Airborne nitrogen load in Japanese and Chinese agroecosystems
Article first published online: 1 MAR 2010
© 2010 Japanese Society of Soil Science and Plant Nutrition
Soil Science & Plant Nutrition
Volume 56, Issue 1, pages 2–18, February 2010
How to Cite
HAYASHI, K. and YAN, X. (2010), Airborne nitrogen load in Japanese and Chinese agroecosystems. Soil Science & Plant Nutrition, 56: 2–18. doi: 10.1111/j.1747-0765.2009.00423.x
- Issue published online: 1 MAR 2010
- Article first published online: 1 MAR 2010
- Received 12 July 2009. Accepted for publication 18 September 2009.
- atmospheric deposition;
- reactive nitrogen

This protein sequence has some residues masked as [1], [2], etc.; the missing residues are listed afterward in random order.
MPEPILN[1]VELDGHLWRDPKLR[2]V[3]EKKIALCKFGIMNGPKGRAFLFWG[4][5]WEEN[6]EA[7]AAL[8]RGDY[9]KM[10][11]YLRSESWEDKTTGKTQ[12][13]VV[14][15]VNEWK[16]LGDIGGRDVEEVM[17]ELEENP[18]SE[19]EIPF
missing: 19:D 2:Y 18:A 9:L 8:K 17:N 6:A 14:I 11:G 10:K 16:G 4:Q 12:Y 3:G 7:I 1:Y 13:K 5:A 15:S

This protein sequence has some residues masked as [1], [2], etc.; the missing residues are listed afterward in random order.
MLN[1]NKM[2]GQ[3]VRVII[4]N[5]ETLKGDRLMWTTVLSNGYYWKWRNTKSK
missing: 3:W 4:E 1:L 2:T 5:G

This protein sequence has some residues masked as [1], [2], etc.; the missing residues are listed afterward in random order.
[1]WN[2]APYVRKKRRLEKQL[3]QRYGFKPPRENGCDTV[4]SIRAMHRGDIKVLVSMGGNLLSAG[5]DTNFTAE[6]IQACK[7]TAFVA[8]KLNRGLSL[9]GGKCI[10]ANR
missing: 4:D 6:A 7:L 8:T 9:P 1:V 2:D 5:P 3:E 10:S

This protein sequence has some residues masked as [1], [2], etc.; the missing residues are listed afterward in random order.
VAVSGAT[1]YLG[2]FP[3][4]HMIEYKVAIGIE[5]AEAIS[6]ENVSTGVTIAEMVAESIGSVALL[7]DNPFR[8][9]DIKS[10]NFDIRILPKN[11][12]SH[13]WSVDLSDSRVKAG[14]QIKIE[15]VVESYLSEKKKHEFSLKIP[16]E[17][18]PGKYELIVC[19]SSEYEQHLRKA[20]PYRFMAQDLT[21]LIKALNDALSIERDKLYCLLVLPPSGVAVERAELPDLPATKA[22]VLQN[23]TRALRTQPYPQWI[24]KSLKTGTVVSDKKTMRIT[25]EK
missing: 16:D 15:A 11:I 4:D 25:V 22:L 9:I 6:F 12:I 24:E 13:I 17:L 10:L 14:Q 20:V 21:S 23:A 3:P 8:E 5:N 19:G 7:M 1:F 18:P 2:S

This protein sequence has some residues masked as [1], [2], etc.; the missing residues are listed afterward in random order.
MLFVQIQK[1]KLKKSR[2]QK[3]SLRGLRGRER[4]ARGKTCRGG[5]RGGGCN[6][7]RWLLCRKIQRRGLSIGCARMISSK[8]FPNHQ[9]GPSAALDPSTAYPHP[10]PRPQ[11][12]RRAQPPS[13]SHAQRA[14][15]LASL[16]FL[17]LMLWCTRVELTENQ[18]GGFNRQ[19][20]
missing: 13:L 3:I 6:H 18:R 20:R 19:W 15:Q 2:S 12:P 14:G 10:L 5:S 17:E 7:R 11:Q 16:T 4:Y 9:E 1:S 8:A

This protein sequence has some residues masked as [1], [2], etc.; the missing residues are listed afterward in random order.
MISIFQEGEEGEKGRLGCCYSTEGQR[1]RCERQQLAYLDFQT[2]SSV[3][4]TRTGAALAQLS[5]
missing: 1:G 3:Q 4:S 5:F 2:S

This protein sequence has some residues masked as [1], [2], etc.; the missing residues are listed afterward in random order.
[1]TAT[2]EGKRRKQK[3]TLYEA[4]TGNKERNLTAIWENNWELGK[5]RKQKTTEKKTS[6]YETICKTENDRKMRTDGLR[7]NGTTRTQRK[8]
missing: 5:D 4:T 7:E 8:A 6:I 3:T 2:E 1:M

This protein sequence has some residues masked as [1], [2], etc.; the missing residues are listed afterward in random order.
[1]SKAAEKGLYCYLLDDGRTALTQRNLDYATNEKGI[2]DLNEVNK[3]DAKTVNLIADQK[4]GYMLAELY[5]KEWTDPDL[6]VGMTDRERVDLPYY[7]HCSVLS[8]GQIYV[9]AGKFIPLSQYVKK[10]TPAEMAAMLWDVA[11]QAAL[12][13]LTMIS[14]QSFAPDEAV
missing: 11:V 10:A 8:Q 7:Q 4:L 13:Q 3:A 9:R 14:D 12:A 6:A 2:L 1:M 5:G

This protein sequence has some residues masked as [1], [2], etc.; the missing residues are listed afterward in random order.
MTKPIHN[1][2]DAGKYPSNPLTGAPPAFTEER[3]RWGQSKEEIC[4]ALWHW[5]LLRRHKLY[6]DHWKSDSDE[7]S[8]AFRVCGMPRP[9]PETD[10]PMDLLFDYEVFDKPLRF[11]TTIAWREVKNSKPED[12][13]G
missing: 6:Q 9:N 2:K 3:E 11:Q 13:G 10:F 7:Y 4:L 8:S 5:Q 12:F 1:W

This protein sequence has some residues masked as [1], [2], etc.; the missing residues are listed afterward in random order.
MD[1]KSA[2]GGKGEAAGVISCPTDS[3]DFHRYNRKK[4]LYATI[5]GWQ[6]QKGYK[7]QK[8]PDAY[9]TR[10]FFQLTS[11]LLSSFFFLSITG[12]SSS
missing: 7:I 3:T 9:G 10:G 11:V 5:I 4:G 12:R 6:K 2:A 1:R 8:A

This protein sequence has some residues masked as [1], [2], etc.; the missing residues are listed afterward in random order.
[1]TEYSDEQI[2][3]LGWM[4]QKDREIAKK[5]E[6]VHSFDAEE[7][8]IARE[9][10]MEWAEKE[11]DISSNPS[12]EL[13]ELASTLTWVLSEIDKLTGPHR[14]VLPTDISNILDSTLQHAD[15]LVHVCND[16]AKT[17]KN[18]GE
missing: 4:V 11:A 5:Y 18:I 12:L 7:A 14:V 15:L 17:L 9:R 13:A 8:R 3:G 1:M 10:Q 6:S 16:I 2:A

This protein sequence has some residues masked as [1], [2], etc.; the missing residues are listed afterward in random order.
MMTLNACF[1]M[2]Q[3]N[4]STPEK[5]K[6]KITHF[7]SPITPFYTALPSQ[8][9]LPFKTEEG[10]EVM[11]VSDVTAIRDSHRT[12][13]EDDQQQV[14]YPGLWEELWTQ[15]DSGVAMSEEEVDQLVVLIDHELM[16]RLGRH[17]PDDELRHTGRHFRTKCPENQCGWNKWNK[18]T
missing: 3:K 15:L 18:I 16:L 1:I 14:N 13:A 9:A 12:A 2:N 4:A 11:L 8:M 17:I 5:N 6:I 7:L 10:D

The objective of this review is to make current knowledge on the nitrogen (N) load throughout the atmosphere (airborne N load) available to readers, with special emphasis on Japanese and Chinese agroecosystems. Key species of airborne N are ammonia, nitrogen dioxide, nitrogen oxide, nitric acid, nitrous acid and particulate ammonium and nitrate. Organic N also exists in the atmosphere. The main processes in terms of the airborne N load involve emission, atmospheric transportation and transformation, atmospheric deposition and environmental impacts. Agricultural activities are the largest emitters of ammonia through emissions mainly from livestock waste and field-applied N fertilizers. The ammonia emissions in China in 1995 from chemical fertilizers and organic fertilizers, such as animal excreta, were estimated to be 3.56 and 2.04 Tg N year−1, respectively, and the emissions in Japan were 0.059 and 0.069 Tg N year−1, respectively. The most fundamental causes of the airborne N load in relation to Japanese and Chinese agriculture were intensive livestock farming in Japan and over use of N fertilizers in China. However, agroecosystems are also a sink for airborne N. Atmospheric N deposition was up to 20 and 60 kg N ha−1 year−1 in Japan and China, respectively. The unrelenting load of airborne N continues in Japan and China. The development of a simple, but accurate method to determine the dry deposition flux that is applicable to simultaneous and multipoint observations would be valuable. The establishment of cross relationships among in situ observations, remote sensing and numerical modeling is also needed to cope with the issue by assessing the actual status, predicting the future status and working out effective measures.